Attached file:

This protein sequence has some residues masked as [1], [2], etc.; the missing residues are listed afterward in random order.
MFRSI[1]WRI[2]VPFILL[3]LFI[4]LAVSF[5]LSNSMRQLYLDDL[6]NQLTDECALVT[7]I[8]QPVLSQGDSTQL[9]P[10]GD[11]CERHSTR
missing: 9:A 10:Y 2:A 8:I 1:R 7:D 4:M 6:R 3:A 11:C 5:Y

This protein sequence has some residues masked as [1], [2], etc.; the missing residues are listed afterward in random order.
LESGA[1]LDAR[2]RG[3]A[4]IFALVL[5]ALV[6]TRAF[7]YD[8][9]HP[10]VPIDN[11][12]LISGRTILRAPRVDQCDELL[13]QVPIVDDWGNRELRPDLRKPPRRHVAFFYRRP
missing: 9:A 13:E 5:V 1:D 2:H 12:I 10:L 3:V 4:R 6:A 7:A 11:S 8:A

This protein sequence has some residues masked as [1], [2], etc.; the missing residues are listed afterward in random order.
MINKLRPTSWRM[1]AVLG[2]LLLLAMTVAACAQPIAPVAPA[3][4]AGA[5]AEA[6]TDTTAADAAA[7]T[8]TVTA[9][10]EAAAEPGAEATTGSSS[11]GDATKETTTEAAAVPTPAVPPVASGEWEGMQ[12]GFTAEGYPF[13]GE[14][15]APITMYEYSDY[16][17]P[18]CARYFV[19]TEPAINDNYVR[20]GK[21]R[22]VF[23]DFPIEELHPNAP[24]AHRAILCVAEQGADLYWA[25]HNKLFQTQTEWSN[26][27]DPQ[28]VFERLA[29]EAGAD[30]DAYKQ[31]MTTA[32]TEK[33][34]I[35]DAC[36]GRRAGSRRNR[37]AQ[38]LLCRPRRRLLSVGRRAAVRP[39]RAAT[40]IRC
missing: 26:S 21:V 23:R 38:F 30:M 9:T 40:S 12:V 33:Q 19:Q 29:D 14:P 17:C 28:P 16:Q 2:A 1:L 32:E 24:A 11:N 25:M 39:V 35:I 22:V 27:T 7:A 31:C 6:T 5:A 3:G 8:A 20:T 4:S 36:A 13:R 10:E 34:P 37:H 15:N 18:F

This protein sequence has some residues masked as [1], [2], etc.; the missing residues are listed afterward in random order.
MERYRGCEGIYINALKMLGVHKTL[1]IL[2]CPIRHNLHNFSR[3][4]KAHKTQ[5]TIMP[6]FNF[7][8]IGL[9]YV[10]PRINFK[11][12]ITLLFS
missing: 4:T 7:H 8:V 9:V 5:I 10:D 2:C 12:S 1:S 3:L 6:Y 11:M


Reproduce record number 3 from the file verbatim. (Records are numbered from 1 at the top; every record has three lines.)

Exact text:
This protein sequence has some residues masked as [1], [2], etc.; the missing residues are listed afterward in random order.
MINKLRPTSWRM[1]AVLG[2]LLLLAMTVAACAQPIAPVAPA[3][4]AGA[5]AEA[6]TDTTAADAAA[7]T[8]TVTA[9][10]EAAAEPGAEATTGSSS[11]GDATKETTTEAAAVPTPAVPPVASGEWEGMQ[12]GFTAEGYPF[13]GE[14][15]APITMYEYSDY[16][17]P[18]CARYFV[19]TEPAINDNYVR[20]GK[21]R[22]VF[23]DFPIEELHPNAP[24]AHRAILCVAEQGADLYWA[25]HNKLFQTQTEWSN[26][27]DPQ[28]VFERLA[29]EAGAD[30]DAYKQ[31]MTTA[32]TEK[33][34]I[35]DAC[36]GRRAGSRRNR[37]AQ[38]LLCRPRRRLLSVGRRAAVRP[39]RAAT[40]IRC
missing: 26:S 21:V 23:R 38:F 30:M 9:T 40:S 12:V 33:Q 19:Q 29:D 14:P 17:C 28:P 16:Q 2:A 1:L 32:E 24:A 11:N 25:M 39:V 35:I 22:V 27:T 7:A 31:C 6:T 5:A 3:G 8:A 20:T 4:S 36:A 13:R 10:E 34:P 37:H 15:N 18:F